The FDA in its final 12-page inspection report said it had reviewed security camera footage in addition to an in-person site visit to the Emergent plant.

It found a failure to train personnel to avoid cross-contamination of COVID-19 vaccines from Johnson & Johnson and AstraZeneca, which had also been produced at the site. The agency also cited staff carrying unsealed bags of medical waste in the facility, bringing it in contact with containers of material used in manufacturing.

The FDA reviewed security camera footage and visited the Emergent BioSolutions plant in Baltimore.
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Earlier this week, the House launched an investigation into whether Emergent used its relationship with a Trump administration official to get a vaccine manufacturing contract despite a record of not delivering on contracts.

Emergent said in a statement that it is working with the FDA and J&J to quickly resolve the issues outlined in the report.

Production of the AstraZeneca vaccine, which is not yet authorized for use in the United States, was previously stopped at the Emergent plant after ingredients from that shot contaminated a batch of J&J vaccine, ruining millions of doses.

The FDA also noted that Emergent did not produce adequate reports showing that the vaccines it was producing met quality standards.

The inspection, carried out between April 12 and April 20, also found the building not of suitable size or design to facilitate cleaning, maintenance or proper operations.

J&J said it was redoubling its efforts to get authorization for the facility as quickly as possible.

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One dead after pair of fires breaks out in Manhattan

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One person was killed and several others were injured in a pair of Manhattan fires Wednesday morning, officials said.

The first blaze erupted in Midtown around 8:15 a.m. inside a DSW Designer Shoe Warehouse at 213 W. 34th St., where an escalator became fully engulfed in flames — sending smoke billowing into the first and second floor and the interconnected 40-story hotel building, fire officials said.

It was not immediately clear which hotel it was.

Five firefighters suffered minor injuries putting out the blaze.

“The fire went out, but we have a smoke condition that we’re trying to alleviate,” FDNY Battalion Chief John Porretto said at the scene. “Units are going to remain on scene until all the smoke alleviates.”

The fire marshal will determine the causes of the fire.

A second blaze broke out 15 minutes later on the Upper East Side at 1576 2nd Ave., officials said.

A three-alarm fire at 213 W. 34th Street in Manhattan that left one dead
A three-alarm fire at 213 W. 34th St. in Manhattan left one dead.
NYFD

One man died in the fire and a second man was in serious condition at Lenox Hill Hospital, police said.

A firefighter suffered minor injuries battling the blaze and was taken to Cornell Hospital, fire officials said.

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NYC school leaders react to Derek Chauvin guilty verdict

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The leaders of the city’s public schools and largest charter network both weighed in on the Derek Chauvin verdict with passionate statements about how there is still a long way to go to reach systemic equality.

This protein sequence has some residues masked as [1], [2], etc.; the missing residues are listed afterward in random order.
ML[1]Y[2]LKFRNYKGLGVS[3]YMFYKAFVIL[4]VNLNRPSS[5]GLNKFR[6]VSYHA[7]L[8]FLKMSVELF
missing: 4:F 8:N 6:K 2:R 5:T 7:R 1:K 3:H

Department of Education Chancellor Meisha Ross-Porter issued a personal commentary Tuesday night after the murder conviction of former Minnesota cop Chauvin.

“I felt pain and rage, deep in my bones,” she said of her initial reaction to George Floyd’s death. “It wasn’t a new feeling. I have felt that many times in my life, as a Black woman, sister, daughter, and mother to Black children—and as an educator who has served children of color in this city for more than 20 years.”

Ross-Porter said the Department of Education would be issuing guidance for teachers and families to help them process the verdict.

Eva Moskowitz with two students, the CEO and Founder of the Success Academy
Success Academy CEO Eva Moskowitz issued a statement on the Derek Chauvin verdict.
Brigitte Stelzer

“For our Black and brown children to know that they matter, the accountability this verdict represents is so important,” she stated. “In a world that too often tells them otherwise, accountability in this moment tells the Black and brown children in our schools that their lives matter, and lifts up the importance of their futures.”

Several teachers told The Post on Wednesday morning that they planned to broach the topic with their students to allow them to discuss Floyd’s death and Chauvin’s conviction.

Schools Chancellor Meisha Ross-Porter said the Department of Education would issue guidance to help teachers and families process the verdict.
Schools Chancellor Meisha Ross-Porter said the Department of Education would issue guidance to help teachers and families process the verdict.
Mark Lennihan/AP

“Because while the individual who took George Floyd’s life will be held accountable, we recognize that systemic racism, and the violence it fuels, is still creating tragedy and inequality across our country every single day,” Ross-Porter said. “We are all part of the work to undo this harm and reach true justice.”

Success Academy CEO Eva Moskowitz, who oversees the city’s largest charter school network, also issued a statement.

People react after the verdict was read in the Derek Chauvin trial in Minneapolis.
People react after the verdict was read in the Derek Chauvin trial in Minneapolis.
Scott Olson/Getty Images

“We are grateful that justice has been served and that the judicial process has worked as intended,” she wrote. “We recognize, however, that this verdict does not resolve the systemic inequities that led to Floyd’s death; nor does it heal the anguish we feel witnessing our fellow citizens die at the hands of the public servants tasked with protecting us.”